The 43-year-old Sandoval is a refreshingly open character who talks a good game. A huge bear of a man, he never played professionally, began his coaching career aged 20 and worked his way right up from regional leagues. By 2008 he’d made it to Rayo B and in 2010 he took over their first team, winning promotion against the odds in his first season working at Segunda level. In an interview with AS this month he spelled out just how super it was for him to now be coaching in the Primera División.
“I really appreciate the job I have,” Sandoval said. “I am one of 20 coaches with the privilege of working in the most exciting league in the world. A year and a half ago I was watching these coaches at home on television and now I battle with them. They are all global names: Guardiola, Mourinho, Emery, Bielsa, Pellegrini… They have spent years winning things and now I have to beat them.”
Sandoval’s teams also express themselves on the pitch. In an interview with Mundo Deportivo in December he talked about getting inspiration from Cruyff and Del Bosque and the pros and cons of 3-4-3. Rayo have put in impressive performances at both the Bernabéu and the Camp Nou this season - memorably going 1-0 inside the first minute at Madrid and worrying Barcelona with a high-pressure opening - although they eventually lost both games pretty heavily (2-6 and 0-4). They’ve done even better against La Liga’s other bigger names - beating Sevilla 2-1 and Málaga 2-0 at Vallecas and securing a 1-1 draw in Bilbao.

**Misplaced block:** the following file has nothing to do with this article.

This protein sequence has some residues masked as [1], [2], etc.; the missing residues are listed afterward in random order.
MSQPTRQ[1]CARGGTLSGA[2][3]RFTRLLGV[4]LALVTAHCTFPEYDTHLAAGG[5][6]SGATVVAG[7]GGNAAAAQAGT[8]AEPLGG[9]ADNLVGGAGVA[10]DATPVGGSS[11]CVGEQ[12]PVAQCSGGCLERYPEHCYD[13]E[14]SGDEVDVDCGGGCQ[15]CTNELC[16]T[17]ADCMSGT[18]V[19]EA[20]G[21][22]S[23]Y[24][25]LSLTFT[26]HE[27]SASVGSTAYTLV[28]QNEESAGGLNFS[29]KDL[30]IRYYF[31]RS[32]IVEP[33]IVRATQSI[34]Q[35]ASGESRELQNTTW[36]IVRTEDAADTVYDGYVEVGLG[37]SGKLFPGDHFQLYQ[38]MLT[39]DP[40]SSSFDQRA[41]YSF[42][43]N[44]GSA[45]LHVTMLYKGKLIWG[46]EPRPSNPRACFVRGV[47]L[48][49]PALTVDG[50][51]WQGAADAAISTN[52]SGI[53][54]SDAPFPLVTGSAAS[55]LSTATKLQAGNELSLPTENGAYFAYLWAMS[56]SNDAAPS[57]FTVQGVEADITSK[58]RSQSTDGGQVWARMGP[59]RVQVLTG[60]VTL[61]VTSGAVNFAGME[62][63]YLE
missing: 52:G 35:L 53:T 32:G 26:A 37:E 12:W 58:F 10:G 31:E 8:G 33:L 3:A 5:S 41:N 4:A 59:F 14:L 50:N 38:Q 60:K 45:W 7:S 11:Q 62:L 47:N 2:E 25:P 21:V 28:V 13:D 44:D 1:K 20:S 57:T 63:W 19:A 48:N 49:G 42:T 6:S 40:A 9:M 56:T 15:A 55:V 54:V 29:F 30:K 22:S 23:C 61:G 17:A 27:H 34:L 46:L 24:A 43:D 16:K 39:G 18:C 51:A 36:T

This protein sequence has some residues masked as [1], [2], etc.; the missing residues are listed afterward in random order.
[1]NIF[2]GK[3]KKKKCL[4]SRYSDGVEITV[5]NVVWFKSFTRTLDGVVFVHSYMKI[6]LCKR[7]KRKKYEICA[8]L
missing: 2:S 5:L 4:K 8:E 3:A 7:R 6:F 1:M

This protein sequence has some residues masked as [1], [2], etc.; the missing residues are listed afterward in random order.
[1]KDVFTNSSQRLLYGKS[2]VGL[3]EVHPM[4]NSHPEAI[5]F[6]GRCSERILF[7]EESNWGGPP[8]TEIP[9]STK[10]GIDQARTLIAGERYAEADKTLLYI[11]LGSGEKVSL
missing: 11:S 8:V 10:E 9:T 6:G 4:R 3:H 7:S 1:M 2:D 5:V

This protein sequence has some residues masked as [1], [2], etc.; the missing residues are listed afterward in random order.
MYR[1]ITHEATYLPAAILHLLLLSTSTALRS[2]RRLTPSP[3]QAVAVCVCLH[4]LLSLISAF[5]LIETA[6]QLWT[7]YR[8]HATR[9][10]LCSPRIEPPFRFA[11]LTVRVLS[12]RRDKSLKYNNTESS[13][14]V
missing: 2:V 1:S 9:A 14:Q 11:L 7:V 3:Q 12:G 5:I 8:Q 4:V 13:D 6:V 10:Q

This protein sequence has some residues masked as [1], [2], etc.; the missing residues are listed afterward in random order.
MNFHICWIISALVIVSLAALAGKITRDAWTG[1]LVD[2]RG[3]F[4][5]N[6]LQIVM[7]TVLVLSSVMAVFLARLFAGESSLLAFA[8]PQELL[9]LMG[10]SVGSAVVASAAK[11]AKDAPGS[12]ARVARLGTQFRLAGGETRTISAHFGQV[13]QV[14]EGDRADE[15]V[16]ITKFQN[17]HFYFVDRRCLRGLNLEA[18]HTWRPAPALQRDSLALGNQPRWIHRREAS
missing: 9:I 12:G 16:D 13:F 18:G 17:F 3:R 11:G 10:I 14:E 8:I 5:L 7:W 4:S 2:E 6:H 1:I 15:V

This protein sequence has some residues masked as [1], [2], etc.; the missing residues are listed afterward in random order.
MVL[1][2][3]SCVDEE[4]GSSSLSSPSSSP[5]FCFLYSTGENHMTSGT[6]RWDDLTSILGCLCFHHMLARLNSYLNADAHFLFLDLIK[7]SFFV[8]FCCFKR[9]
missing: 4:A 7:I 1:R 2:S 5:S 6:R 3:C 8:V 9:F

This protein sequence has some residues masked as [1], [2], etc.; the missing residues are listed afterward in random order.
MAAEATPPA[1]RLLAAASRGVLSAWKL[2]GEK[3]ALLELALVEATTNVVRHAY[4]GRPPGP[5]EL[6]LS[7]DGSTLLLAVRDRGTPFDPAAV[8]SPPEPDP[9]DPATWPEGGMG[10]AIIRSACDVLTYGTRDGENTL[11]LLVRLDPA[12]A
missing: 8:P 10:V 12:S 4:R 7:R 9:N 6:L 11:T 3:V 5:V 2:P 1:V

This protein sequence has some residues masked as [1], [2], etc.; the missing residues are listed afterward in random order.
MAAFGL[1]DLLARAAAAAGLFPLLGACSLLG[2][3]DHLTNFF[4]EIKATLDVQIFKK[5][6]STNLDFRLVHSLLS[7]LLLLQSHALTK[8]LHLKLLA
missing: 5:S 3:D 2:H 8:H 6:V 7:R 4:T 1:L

Even with some players unhappy with their wages, Sandoval has fostered a tight-knit spirit within the squad. Javi Fuego - who currently leads La Liga’s interceptions stats - turned down an €800,000 move to Bruges this week, saying how much he enjoyed playing for Rayo.
“I am happy here,” said the midfielder, who joined on a free from Recreativo in 2010. “I am not saying this to look good, but I feel good here, I identify with the philosophy of the club.”
Fuego’s team-mates include veterans given a last chance in the Primera such as Movilla and Raúl Tamudo and youngsters with an opportunity to put themselves in the shop window. Tricky and pacy 19-year-old Guinean attacker Lass has been a revelation, attracting rumoured interest from Real Madrid, Málaga and Atlético. Former US teen sensation Freddie Adu has also been training with Rayo in recent weeks in the hope of securing a move to Spain.
It’s unlikely there’s any cash available to even bring Adu in on loan, but Sandoval will be happy if he can get to the end of this transfer window without losing any important squad members. He’ll also be hoping Tebas and Presa keep making progress off the field and keep paying his players’ wages. The coach would possibly allow himself a smile if court proceedings don’t go the Ruiz-Mateos family’s way and his former bosses end up back in jail. But he’ll be mostly hoping Rayo can build on their excellent opening half of the season and stay in the Primera División for one more season at least. It’s the least he, and they, deserve.
Dermot Corrigan is an Irish freelance writer living in Madrid and writing about football at Sport 360, Fox Soccer, When Saturday Comes and elsewhere. Follow him on Twitter here.